1. Retinol and retinoic acid are basically the same thing
Typically, prescription formulas contain retinoic acid. This ingredient fights the visible signs of aging. But over-the-counter alternatives are formulated with retinol, which is converted into retinoic acid by the body. Even though both retinol and retinoic acid are biochemically the same, retinol is considered to be gentler on skin.
2. Retinol exfoliates skin
While you might experience redness and peeling, those two side effects have nothing to do with exfoliation. These are simply side effects of the irritation caused by retinol. Instead, retinol works on a deeper level -- it increases collagen production, smoothes skin, and evens out pigmentation.
3. Retinol makes skin more sensitive to sunburns
This is actually the biggest retinol myth out there. While retinol does break down in sunlight, it doesn't make your skin more prone to sunburns. But retinol is still most effective when worn at night.
4. Retinol should be applied to dry skin
While most instructions state that you should apply retinol creams and serums to dry skin, you don't have to. In fact, no research exists suggesting that applying retinol to damp skin increases sensitivity or decreases effectiveness. How you apply retinol doesn't affect how well it works -- it all comes down to your skin's chemistry.
5. Retinol takes four-to-six weeks to fully work
While a ton of over-the-counter skincare products claim you'll start seeing visible results in just a matter of weeks, it'll actually take two or three times longer than that. On average, it takes 12 weeks of consistent retinol use before you'll experience noticeable changes.While most instructions state that you should apply retinol creams and serums to dry skin, you don't have to. In fact, no research exists suggesting that applying retinol to damp skin increases sensitivity or decreases effectiveness. How you apply retinol doesn't affect how well it works -- it all comes down to your skin's chemistry.
6. Gentle retinoids are as effective as stronger ones
Retinol skin care products designed for sensitive skin often contain lower concentrations of active ingredients. But these skin care products are the perfect introduction to retinol. As your skin gets used to retinol, you can increase its strength over time.
7. If retinol starts irritating your skin, stop using it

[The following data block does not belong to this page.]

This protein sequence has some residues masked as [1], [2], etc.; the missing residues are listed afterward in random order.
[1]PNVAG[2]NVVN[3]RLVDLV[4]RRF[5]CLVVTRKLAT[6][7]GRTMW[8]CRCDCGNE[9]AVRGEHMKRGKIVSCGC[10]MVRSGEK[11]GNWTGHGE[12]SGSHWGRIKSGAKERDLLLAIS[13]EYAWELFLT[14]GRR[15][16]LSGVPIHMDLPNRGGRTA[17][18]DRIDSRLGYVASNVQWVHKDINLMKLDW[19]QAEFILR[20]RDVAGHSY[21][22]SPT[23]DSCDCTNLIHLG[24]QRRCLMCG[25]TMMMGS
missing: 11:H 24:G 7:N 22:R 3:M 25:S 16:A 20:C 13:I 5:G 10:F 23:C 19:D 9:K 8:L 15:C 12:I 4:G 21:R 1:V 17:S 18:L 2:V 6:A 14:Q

You'll probably notice some irritation when you begin using retinol products. But this is all part of the process, and you shouldn't necessarily discontinue use of retinol. Usually, within two or three weeks, your skin will begin to adjust to retinol and any irritation will subside. If you notice any prolonged or uncomfortable skin irritation, then you should only use retinol once a week or switch to a weaker formula.
8. Retinol shouldn't be used around the eye area
Actually, you should use retinol around your eyes because that's where most of the visible signs of aging show up. And if you're afraid of accidentally getting retinol in your eyes, don't worry -- your eyes might sting, but it won't do any harm.
9. Don't take retinol on vacation
Contrary to popular belief, a change in client won't make your skin react differently to retinol. Once your skin has adapted to retinol, most irritation goes away. You won't experience irritation again until you switch to a stronger formula. Make sure to layer a heavier moisturizer over your retinol so your skin doesn't dry out too much.
10. Retinol only improves skin for up to 6 months
Most clinical studies show that retinol can improve skin for over a year, and this is even true of over-the-counter retinol. Once a year is up, you'll probably be ready to use a stronger formula.
Diminish fine lines and wrinkles for good
There's a reason why dermatologists love retinol so much -- because it actually works! While most people should begin using retinol-containing skincare products at age 30, even those in their 20s can start using weaker formulas. Start off using retinol every other day until your skin builds up a tolerance, and then you can gradually increase the frequency of application and strength.